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Feedback is essential, but what is it?

Feedback; breakfast of champions! Everyone agrees that feedback is essential. Common sense and research have highlighted that formative assessment in the classroom, consisting of lots of feedback and opportunities to use it, enhances motivation and attainment. Studies have indicated that GCSE students can achieve a 0.5 grade increase per subject through the provision of quality feedback and the effects have been proven in both primary and secondary schools. However, many teachers struggle to understand the ideas and processes involved. To improve formative assessment practices among all those who work with young people, we need to look more closely at just what it is.

Feedback: What is it? And how can we use it?

The term ‘feedback’ is often used to describe all kinds of comments made after an experience, including praise and analysis. But, strictly speaking, it is information about how we are doing in our efforts to reach a goal. You teach a lesson with the goal of engaging students and imparting knowledge, and you observe that some students have their eyes fixed on you while others are falling asleep. After the lesson, a colleague discusses the effectiveness of the teaching and learning involved with you. Whether it is there to be grasped or is explicitly provided by another person, helpful feedback can be acted upon; the recipient of the feedback needs to be in a position to be able to affect change. It is the information sent to an individual about his or her behaviour so that the individual may adjust their current and future behaviour to achieve the desired result. The key differentiator is whether the individual is able use a stimulus to affect a positive response, or ‘change’.

Ramaprasad (1983) defines feedback as “Information about the gap between the actual level and the reference level of a system parameter which is used to alter the gap in some way”, emphasising that information by itself is not feedback unless translated into action. The purpose of feedback is to alter the gap between the actual student level and the standard level that is the objectives of the module.

Feedback: Positive or Negative?

It is often described in terms of positive and negative. And this is where a linguistic challenge arises for most people. It is easy to view positive feedback as reinforcing the things we do well, and negative as highlighting the things we are doing badly. For many, this comes across as praise or criticism. In fact, negative feedback is often the most powerful – it is through negative feedback that we can make the greatest advances. A more useful way of describing it is to view it as constructive or destructive. Simply; helpful or unhelpful. Helpful feedback has emotional resonance; it recognises the value of the individual and alerts them to an area in which their performance could improve. Through this type of feedback, motivation can be increased and actions can be taken to achieve the desired goals. Destructive or unhelpful feedback leads to diminished motivation and confusion around which actions to take. The question for the giver should be “is the recipient going to be able to understand it and act upon it?”.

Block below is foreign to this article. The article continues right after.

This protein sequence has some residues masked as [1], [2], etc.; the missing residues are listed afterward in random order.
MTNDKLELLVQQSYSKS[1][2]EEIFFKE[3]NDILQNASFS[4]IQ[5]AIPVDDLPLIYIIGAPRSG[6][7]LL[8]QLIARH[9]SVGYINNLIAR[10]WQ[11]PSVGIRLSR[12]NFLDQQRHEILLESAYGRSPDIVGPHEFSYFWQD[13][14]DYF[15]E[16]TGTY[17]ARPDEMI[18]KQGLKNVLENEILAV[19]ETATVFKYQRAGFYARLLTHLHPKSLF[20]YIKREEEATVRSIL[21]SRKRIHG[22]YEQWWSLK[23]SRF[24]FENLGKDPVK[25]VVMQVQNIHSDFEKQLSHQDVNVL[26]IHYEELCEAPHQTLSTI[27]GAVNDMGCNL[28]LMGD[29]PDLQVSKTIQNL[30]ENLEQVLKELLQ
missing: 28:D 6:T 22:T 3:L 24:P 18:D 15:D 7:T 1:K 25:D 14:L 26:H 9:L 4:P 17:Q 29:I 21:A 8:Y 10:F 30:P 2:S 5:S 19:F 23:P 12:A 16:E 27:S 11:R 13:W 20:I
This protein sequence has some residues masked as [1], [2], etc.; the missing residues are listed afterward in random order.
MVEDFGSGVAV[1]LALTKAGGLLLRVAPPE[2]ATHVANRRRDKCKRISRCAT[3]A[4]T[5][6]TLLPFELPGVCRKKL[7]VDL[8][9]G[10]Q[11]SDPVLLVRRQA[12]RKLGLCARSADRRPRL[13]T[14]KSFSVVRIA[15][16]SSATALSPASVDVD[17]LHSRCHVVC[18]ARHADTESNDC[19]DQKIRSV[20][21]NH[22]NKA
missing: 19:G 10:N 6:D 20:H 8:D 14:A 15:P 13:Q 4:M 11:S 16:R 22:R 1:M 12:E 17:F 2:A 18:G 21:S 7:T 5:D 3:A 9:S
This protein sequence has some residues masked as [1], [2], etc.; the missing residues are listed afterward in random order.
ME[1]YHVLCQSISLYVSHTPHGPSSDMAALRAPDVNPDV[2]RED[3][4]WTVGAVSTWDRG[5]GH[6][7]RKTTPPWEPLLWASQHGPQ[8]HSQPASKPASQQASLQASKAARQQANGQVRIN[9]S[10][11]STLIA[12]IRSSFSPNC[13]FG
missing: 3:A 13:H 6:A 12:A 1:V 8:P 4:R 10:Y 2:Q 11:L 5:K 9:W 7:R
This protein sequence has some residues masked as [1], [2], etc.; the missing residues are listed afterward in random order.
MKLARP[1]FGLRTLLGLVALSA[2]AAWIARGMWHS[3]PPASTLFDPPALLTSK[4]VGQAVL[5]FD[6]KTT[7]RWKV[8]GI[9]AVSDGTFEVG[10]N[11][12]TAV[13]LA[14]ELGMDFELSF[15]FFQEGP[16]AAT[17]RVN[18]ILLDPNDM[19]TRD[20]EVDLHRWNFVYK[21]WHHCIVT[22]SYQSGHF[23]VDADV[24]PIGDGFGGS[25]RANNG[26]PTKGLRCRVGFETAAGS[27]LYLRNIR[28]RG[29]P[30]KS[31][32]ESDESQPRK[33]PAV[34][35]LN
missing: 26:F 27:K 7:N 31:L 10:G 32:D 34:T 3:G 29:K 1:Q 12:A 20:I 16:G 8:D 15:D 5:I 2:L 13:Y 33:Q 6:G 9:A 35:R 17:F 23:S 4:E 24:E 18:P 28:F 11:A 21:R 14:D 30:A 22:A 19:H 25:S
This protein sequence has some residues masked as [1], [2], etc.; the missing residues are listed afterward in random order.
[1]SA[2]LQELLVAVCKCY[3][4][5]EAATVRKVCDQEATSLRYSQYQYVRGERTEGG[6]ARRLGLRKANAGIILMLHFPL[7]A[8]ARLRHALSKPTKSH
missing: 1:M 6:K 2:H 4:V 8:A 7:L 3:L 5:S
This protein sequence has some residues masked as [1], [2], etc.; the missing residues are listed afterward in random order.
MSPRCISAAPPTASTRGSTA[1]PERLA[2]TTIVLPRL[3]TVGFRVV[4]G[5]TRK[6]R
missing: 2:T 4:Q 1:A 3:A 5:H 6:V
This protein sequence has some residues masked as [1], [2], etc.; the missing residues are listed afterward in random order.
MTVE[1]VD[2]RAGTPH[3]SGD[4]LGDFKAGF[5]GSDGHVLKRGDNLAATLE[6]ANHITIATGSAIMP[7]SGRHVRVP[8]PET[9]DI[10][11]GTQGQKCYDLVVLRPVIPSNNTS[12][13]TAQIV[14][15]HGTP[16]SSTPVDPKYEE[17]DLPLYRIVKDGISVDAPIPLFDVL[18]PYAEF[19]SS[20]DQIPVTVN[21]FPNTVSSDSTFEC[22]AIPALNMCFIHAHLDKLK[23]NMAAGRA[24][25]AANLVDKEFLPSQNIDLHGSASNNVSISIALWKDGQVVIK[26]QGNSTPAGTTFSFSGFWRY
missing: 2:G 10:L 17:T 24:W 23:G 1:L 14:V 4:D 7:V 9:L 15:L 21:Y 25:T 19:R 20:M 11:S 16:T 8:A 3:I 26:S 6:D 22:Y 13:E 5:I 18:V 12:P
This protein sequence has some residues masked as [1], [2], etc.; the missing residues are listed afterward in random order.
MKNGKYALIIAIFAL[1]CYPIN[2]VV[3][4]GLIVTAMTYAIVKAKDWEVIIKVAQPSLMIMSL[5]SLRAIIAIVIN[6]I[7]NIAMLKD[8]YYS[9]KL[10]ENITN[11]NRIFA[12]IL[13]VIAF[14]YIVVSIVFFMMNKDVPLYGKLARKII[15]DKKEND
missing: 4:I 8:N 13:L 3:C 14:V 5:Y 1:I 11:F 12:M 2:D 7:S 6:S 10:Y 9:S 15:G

How do we do it?

Effective feedback is specific, not general. For example say, “The essay that you handed in yesterday was well-written and used technical language very effectively.” Don’t say, “Good job.”

Useful feedback always focuses on a specific behaviour, not on a person or their intentions. “When you held a competing conversation during Lisa’s presentation, you distracted Jack and Ian sitting either side of you.”

The best is sincere and honest and designed to help. People will know if they are receiving it for any other reason.

Feedback that is requested is the most powerful. Ask permission to provide it. Say, “I’d like to give you some feedback on your essay, is that okay with you?”

It should not include advice until you have permission to give it or until it was requested. You are more likely to help the student change his or her behaviour if you adopt a coaching approach and ask the student what he or she might do differently as a result of hearing the it, rather than immediately telling them what to do or how to change.

Effective feedback involves what or how something was done, not why. Asking why is asking people about their motivation and that provokes defensiveness. Ask, “What happened? How can you prevent that outcome in the future? How can I help you in the future?”

People want to obtain more recognition; it feels good and builds self-esteem. Recognition for effective performance is a powerful motivator. Try to recognise the effort involved in the task, not just the outcome or result obtained.

“But I don’t have the time!”

Of course all teachers are incredibly busy. Many remark that “there’s no time for such feedback” however, “no time to give and use feedback” actually means “no time to stimulate learning.” Research shows that less teaching plus more feedback is the key to achieving more effective learning. And there are a variety of ways, via technology and peers, that students can receive the feedback they need. So try it out!

Made Training can help your staff to understand what constitutes effective feedback and to practise the techniques involved. Call us on 0800 270 7660

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